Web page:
Factors Driving the Direct-Fed Microbials Market
The global direct-fed microbials market is estimated to be valued at USD 934.5 Million in 2016 and projected to reach USD 1,399.6 Million by 2022, at a CAGR of 6.96% from 2016. Direct-fed microbial-based feed plays a vital role in providing health and medicinal benefits to animals such as preclusion and cure of diseases in addition to the basic nutritional components found in feedstuff. A decline in the usage of antibiotic growth promoters across the globe is driving the sales of direct-fed microbials. In 2006, the European Union was the first to impose a ban on the use of antibiotics for promoting growth in animals. This has led Europe to become the fastest-growing market for direct-fed microbials, which are widely used as an alternative. The increasing instances of bans on antibiotics in other parts of the world have also further fueled market growth, with North America now being the largest market for direct-fed microbials.
Significant growth expected in the lactic acid bacteria segment
Lactic acid bacteria are gaining high popularity in the direct-fed microbials (DFM) market across the world, the demand for lactic acid bacteria used in feed for animal health and nutrition have been contributing to the growth in the market. Lactic acid bacteria are more convenient to use, owing to their ease in application. They are the most widely used direct-fed microbials and hence, the lactic acid bacteria segment is projected to be the fastest-growing for the next six years.
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The poultry segment is projected to be the fastest-growing during the forecast period.
The role of direct-fed microbials in poultry includes altering the metabolism by enhancing digestive enzyme activity, maintaining normal intestinal microflora, and reducing bacterial enzyme activity and ammonia production. They improve feed intake and digestion, neutralize enterotoxins, and stimulate the immune system. Such benefits are driving the demand for direct-microbials in the poultry sector.
Significant growth in demand for direct-fed microbials in animal feed observed in the North American region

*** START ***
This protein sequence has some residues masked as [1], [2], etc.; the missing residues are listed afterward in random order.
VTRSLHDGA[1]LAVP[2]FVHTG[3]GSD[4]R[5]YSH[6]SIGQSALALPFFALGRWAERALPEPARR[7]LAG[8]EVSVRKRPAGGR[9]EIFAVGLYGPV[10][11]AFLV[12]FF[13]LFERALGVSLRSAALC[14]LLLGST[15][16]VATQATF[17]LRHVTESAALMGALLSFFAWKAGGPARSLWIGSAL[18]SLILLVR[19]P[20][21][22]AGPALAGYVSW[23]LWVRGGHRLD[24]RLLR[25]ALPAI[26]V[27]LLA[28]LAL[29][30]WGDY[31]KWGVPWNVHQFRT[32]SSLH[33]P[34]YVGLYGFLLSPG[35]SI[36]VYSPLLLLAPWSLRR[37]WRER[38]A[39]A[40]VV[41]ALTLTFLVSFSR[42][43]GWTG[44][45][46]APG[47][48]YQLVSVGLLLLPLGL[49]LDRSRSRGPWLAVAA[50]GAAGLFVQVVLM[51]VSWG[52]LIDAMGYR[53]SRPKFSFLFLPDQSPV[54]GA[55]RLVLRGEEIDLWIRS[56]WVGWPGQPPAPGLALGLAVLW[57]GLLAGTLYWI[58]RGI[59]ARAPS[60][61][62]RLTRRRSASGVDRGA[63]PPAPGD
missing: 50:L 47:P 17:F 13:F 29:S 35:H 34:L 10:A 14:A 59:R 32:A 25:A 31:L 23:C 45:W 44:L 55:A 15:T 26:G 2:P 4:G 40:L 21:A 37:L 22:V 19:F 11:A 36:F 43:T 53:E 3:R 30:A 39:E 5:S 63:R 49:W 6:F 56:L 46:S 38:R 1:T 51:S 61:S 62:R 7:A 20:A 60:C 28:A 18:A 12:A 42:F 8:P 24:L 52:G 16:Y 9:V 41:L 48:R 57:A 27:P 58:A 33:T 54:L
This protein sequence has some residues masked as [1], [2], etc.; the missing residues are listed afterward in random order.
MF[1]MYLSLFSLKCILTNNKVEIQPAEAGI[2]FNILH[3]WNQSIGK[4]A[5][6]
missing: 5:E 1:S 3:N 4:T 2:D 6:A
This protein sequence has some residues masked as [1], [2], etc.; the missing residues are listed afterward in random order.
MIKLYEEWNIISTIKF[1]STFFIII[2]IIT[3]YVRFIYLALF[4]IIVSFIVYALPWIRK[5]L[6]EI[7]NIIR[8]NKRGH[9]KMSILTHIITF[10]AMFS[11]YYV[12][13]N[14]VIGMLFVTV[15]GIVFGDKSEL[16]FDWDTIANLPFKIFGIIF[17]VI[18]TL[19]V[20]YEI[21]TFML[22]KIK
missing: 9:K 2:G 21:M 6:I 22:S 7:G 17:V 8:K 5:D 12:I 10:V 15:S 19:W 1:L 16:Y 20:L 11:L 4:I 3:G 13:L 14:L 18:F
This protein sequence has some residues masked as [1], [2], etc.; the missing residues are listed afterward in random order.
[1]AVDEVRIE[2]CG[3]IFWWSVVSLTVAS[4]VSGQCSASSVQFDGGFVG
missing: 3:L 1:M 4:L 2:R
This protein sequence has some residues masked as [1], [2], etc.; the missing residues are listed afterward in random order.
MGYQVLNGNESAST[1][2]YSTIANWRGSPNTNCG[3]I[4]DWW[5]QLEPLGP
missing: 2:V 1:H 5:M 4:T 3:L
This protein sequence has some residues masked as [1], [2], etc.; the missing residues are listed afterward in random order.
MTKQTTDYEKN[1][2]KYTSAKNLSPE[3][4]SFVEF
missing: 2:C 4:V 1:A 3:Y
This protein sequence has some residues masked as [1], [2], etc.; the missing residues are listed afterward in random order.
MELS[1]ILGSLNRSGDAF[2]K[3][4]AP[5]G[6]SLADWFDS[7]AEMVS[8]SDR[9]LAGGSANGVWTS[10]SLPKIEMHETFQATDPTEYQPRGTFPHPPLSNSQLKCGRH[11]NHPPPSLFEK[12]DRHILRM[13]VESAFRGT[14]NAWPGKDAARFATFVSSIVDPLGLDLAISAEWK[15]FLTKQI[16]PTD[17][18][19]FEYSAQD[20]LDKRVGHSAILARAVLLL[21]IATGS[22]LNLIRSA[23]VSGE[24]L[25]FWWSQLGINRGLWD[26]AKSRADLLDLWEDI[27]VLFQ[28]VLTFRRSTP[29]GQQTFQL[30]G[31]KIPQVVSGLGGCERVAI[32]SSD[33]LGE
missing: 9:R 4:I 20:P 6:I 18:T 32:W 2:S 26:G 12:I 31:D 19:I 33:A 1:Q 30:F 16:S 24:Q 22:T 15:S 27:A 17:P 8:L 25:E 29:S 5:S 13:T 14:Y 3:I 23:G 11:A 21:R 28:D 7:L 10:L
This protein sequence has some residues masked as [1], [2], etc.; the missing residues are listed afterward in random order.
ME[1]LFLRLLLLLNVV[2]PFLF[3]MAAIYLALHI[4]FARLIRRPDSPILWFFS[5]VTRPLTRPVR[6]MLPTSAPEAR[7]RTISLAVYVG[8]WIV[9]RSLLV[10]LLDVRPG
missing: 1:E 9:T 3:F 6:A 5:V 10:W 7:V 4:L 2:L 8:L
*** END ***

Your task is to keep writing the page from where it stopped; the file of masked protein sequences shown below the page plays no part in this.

Due to recent outbreaks of diseases such as avian influenza or avian flu, and foot & mouth disease, the meat market in North America, especially in the U.S., has become cautious about food safety and quality. The U.S. government took initiatives such as the complete ban, in 2009, on the use of feed antibiotics as growth promoters, and campaigns for increasing awareness about product efficiency and its proper usage. With the ban on the use of feed antibiotics as growth promoters, the direct-fed microbials (DFM) market in North America has grown.
This report includes a study of marketing and development strategies, along with the product portfolio of leading companies. It includes the profiles of leading companies such as Archer Daniels Midland Company (U.S.), E. I. du Pont de Nemours and Company (U.S.), Koninklijke DSM N. V. (Netherlands), Novozymes (Denmark), Chr. Hansen A/S (Denmark), Kemin Industries (U.S.), BIOMIN Holding GmbH (Austria), Lallemand Inc. (Canada), Novus International, Inc. (U.S.), and Bio-vet (U.S.).
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The stakeholders for the report are as follows:
- Direct-fed microbial manufacturers
- Feed manufacturers
- Animal pharmaceutical companies
- Direct-fed microbial raw material suppliers
- Direct-fed microbial product exporters & importers
- Educational institutions
- Regulatory authorities
- Consulting firms